3. Pegylated Interferon alfa-2A (Pegasys)
      1. First-line, preferred agent
      2. Contraindicated if HIV positive or advanced liver disease
      3. Adult Dose: 180 mcg weekly for 48 weeks (costs $33,000 per year)
      4. Highest seroconversion rate of any agent and no known resistance
      5. Poorly tolerated
        1. Flu-like symptoms, mood changes and Fatigue
        2. Cytopenias and Autoimmune Conditions
      6. Very expensive
      7. Indications
        1. Low pretreatment HBV DNA and High ALT
        2. HBV Genotypes A or B
        3. Younger women desiring future pregnancy
        4. Hepatitis C coinfection
        5. Younger age
    4. Oral agents: Nucleotide Reverse Transcriptase Inhibitors (nRTI)
      1. Not as effective as Peg-Interferon (until 3 years of therapy, when seroconversion rates are similar)
      2. Higher Drug Resistance rates with Lamivudine (Epivir), Telbivudine (Tyzeka), Adefovir dipivoxil (Hepsera)
      3. Indications
        1. Intolerance to Peg-Interferon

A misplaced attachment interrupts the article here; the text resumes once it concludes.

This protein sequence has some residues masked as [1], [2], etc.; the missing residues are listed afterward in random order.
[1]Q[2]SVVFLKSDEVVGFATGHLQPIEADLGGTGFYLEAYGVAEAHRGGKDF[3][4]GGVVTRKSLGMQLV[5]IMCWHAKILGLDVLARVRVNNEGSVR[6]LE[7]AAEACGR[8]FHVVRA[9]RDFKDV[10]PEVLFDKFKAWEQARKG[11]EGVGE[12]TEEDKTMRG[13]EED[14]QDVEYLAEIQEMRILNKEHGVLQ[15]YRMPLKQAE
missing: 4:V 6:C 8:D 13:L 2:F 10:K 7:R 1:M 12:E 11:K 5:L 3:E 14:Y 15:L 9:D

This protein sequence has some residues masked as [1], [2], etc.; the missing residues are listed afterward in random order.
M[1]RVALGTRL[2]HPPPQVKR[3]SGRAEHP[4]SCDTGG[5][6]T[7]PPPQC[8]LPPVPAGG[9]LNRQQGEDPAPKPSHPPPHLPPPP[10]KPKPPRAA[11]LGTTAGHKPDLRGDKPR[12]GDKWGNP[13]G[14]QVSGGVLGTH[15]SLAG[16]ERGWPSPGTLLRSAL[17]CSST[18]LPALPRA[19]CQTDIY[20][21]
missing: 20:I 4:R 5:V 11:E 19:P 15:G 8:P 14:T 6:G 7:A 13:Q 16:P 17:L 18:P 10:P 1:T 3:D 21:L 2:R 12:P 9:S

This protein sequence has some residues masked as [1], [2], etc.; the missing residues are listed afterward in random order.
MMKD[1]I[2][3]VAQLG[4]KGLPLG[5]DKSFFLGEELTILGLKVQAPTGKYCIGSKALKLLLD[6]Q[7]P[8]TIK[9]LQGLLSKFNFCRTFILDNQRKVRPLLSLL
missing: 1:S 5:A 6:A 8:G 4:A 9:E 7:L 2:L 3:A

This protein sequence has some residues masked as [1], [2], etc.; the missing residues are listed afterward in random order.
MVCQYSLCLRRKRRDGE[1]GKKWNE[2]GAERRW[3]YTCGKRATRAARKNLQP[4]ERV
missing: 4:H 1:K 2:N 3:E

2. Peg-Interferon contraindicated (severe liver disease or HIV positive status)
        3. Active Chronic Hepatitis B in first trimester pregnancy
      4. Protocol
        1. Monitor Renal Function tests during therapy
        2. Combine more than one agent if no effect on HBV DNA levels in 6-12 months
        3. Continue agents for additional 6 months beyond seroconversion
      5. First-line agents (lowest resistance rates)
        1. Entecavir (Baraclude)
          1. Adult dose: 0.5 mg to 1 mg orally daily for more than 48 weeks
        2. Tenefovir disoproxil fumarate (Viread)
          1. Adult dose: 300 mg daily for at least 52 weeks
          2. Tenefovir has been used in pregnancy
        3. Tenefovir alafenamide (Vemlidyl)
          1. Adult dose: 25 mg orally daily for 52 weeks
      6. Second-line agents (higher resistance rates)
        1. Lamivudine (Epivir-HBV)
          1. Adult Dose: 100 mg daily for at least 48 to 52 weeks
          2. Viral suppression only persists while on medication
          3. Higher risk for resistance (risk at 1 year: 24%)
        2. Adefovir dipivoxil (Hepsera)
          1. Adult dose: 10 mg daily for at least 48 weeks
          2. Higher risk of resistance
        3. Telbivudine (Tyzeka)
          1. Adult dose: 600 mg daily for at least 52 weeks
          2. Higher risk of resistance
          3. Not available in the U.S.
  12. Complications: General
    1. Cirrhosis
      1. Annual risk: 12%
    2. Mortality
      1. Lifetime risk of death: 15 to 25%